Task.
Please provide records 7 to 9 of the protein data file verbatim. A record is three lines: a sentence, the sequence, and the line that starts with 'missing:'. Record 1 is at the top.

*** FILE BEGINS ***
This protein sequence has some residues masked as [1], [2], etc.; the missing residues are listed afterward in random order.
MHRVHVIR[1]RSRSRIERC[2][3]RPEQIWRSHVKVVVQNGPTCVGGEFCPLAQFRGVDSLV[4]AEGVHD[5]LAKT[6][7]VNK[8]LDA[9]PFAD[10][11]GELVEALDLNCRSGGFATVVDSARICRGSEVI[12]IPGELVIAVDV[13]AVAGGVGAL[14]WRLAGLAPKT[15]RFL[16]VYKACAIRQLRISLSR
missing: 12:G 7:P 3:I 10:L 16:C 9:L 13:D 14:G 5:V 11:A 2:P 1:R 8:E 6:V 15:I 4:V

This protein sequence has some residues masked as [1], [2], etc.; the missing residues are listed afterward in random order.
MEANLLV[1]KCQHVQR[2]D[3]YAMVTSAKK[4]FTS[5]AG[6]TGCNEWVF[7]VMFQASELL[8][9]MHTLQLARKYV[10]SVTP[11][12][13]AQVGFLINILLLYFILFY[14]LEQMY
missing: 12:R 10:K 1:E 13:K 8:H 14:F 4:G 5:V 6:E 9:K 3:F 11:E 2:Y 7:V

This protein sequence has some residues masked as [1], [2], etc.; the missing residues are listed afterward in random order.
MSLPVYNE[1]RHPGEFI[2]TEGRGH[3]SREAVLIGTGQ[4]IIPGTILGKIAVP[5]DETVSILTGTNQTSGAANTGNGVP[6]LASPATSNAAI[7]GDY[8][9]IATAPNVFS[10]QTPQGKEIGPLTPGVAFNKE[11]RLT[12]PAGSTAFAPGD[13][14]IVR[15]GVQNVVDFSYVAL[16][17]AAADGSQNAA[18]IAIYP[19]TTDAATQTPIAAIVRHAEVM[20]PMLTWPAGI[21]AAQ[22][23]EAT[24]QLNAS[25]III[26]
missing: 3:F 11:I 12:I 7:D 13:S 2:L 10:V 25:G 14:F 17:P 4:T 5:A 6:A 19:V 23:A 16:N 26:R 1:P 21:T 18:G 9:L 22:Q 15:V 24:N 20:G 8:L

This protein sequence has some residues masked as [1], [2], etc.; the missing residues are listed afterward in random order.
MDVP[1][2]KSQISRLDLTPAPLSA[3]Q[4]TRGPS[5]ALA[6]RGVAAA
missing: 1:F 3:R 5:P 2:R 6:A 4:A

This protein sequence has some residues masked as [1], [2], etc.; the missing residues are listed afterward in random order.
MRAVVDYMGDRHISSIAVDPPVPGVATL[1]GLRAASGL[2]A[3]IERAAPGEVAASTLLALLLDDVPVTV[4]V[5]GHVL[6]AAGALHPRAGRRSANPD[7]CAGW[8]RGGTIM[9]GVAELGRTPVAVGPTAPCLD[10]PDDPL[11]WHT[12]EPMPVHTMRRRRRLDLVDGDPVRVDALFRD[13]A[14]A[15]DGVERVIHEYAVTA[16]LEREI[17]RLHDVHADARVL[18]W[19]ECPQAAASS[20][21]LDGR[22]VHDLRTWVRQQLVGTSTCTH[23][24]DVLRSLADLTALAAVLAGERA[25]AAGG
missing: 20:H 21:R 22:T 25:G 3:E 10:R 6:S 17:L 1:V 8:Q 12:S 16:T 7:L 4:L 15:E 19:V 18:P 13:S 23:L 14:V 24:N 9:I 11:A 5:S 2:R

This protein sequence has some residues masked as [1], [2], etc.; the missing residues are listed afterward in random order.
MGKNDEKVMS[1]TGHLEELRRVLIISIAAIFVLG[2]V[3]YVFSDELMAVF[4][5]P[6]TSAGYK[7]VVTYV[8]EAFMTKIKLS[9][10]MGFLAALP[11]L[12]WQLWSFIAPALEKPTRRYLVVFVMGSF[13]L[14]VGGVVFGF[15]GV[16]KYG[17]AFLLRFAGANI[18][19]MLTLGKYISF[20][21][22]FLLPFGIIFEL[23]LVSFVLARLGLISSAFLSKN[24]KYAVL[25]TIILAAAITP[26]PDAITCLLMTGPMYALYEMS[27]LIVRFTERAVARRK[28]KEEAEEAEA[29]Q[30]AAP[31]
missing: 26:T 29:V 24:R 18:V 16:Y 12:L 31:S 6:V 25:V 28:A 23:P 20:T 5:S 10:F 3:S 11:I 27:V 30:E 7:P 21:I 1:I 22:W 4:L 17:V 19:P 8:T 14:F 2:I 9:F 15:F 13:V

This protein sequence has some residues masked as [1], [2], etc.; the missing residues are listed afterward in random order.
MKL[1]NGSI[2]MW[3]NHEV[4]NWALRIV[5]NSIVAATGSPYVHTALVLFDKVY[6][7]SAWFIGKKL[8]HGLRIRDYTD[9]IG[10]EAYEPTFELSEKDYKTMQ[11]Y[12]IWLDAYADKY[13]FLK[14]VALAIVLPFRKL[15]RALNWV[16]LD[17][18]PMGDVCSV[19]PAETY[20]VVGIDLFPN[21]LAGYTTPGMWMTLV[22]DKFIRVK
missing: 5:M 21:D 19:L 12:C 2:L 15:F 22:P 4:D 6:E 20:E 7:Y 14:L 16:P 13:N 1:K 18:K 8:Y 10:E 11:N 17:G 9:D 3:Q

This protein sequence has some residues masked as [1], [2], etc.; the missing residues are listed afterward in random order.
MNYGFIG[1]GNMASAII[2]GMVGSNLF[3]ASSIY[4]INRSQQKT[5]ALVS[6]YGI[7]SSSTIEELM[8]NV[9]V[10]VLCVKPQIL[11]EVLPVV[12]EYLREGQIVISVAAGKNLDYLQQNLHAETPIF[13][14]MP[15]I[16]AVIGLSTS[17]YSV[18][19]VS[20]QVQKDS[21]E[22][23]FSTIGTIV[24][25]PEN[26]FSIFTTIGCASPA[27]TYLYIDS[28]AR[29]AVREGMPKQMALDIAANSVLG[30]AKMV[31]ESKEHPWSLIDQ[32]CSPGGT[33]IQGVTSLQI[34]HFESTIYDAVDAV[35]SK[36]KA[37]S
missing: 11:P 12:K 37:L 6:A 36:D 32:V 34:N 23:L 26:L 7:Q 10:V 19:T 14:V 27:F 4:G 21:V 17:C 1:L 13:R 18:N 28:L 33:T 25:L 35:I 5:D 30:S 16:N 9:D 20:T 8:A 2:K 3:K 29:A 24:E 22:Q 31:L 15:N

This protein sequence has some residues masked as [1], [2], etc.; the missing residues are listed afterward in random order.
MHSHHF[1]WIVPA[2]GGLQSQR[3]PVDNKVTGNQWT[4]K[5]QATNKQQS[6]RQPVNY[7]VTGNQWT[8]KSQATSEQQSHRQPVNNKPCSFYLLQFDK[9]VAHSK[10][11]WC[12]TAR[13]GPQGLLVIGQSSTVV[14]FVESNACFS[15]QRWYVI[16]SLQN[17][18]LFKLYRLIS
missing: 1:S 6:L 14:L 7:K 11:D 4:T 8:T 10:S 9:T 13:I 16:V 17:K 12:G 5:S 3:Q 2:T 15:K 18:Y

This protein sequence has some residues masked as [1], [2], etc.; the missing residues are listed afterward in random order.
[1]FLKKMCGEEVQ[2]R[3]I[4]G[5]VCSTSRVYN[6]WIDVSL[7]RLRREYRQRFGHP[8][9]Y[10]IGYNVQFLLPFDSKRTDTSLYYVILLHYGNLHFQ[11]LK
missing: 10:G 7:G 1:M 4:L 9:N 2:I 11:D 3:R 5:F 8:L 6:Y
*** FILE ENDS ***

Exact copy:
This protein sequence has some residues masked as [1], [2], etc.; the missing residues are listed afterward in random order.
MKL[1]NGSI[2]MW[3]NHEV[4]NWALRIV[5]NSIVAATGSPYVHTALVLFDKVY[6][7]SAWFIGKKL[8]HGLRIRDYTD[9]IG[10]EAYEPTFELSEKDYKTMQ[11]Y[12]IWLDAYADKY[13]FLK[14]VALAIVLPFRKL[15]RALNWV[16]LD[17][18]PMGDVCSV[19]PAETY[20]VVGIDLFPN[21]LAGYTTPGMWMTLV[22]DKFIRVK
missing: 5:M 21:D 19:L 12:C 2:L 15:F 22:P 4:D 6:E 20:E 7:Y 14:L 16:P 13:N 1:K 18:K 8:Y 10:E 11:N 17:G 9:D 3:Q

This protein sequence has some residues masked as [1], [2], etc.; the missing residues are listed afterward in random order.
MNYGFIG[1]GNMASAII[2]GMVGSNLF[3]ASSIY[4]INRSQQKT[5]ALVS[6]YGI[7]SSSTIEELM[8]NV[9]V[10]VLCVKPQIL[11]EVLPVV[12]EYLREGQIVISVAAGKNLDYLQQNLHAETPIF[13][14]MP[15]I[16]AVIGLSTS[17]YSV[18][19]VS[20]QVQKDS[21]E[22][23]FSTIGTIV[24][25]PEN[26]FSIFTTIGCASPA[27]TYLYIDS[28]AR[29]AVREGMPKQMALDIAANSVLG[30]AKMV[31]ESKEHPWSLIDQ[32]CSPGGT[33]IQGVTSLQI[34]HFESTIYDAVDAV[35]SK[36]KA[37]S
missing: 11:P 12:K 37:L 6:A 36:D 32:V 34:N 23:L 26:L 7:Q 10:V 19:T 14:V 27:F 4:G 21:V 17:C 1:L 13:R 18:N 28:L 33:T 25:L 35:I 5:D 30:S 16:N 9:D 20:T 8:A 2:K 3:K 29:A 24:E 22:Q 31:L 15:N

This protein sequence has some residues masked as [1], [2], etc.; the missing residues are listed afterward in random order.
MHSHHF[1]WIVPA[2]GGLQSQR[3]PVDNKVTGNQWT[4]K[5]QATNKQQS[6]RQPVNY[7]VTGNQWT[8]KSQATSEQQSHRQPVNNKPCSFYLLQFDK[9]VAHSK[10][11]WC[12]TAR[13]GPQGLLVIGQSSTVV[14]FVESNACFS[15]QRWYVI[16]SLQN[17][18]LFKLYRLIS
missing: 1:S 6:L 14:L 7:K 11:D 4:T 8:T 10:S 9:T 13:I 16:V 17:K 12:G 5:S 3:Q 2:T 15:K 18:Y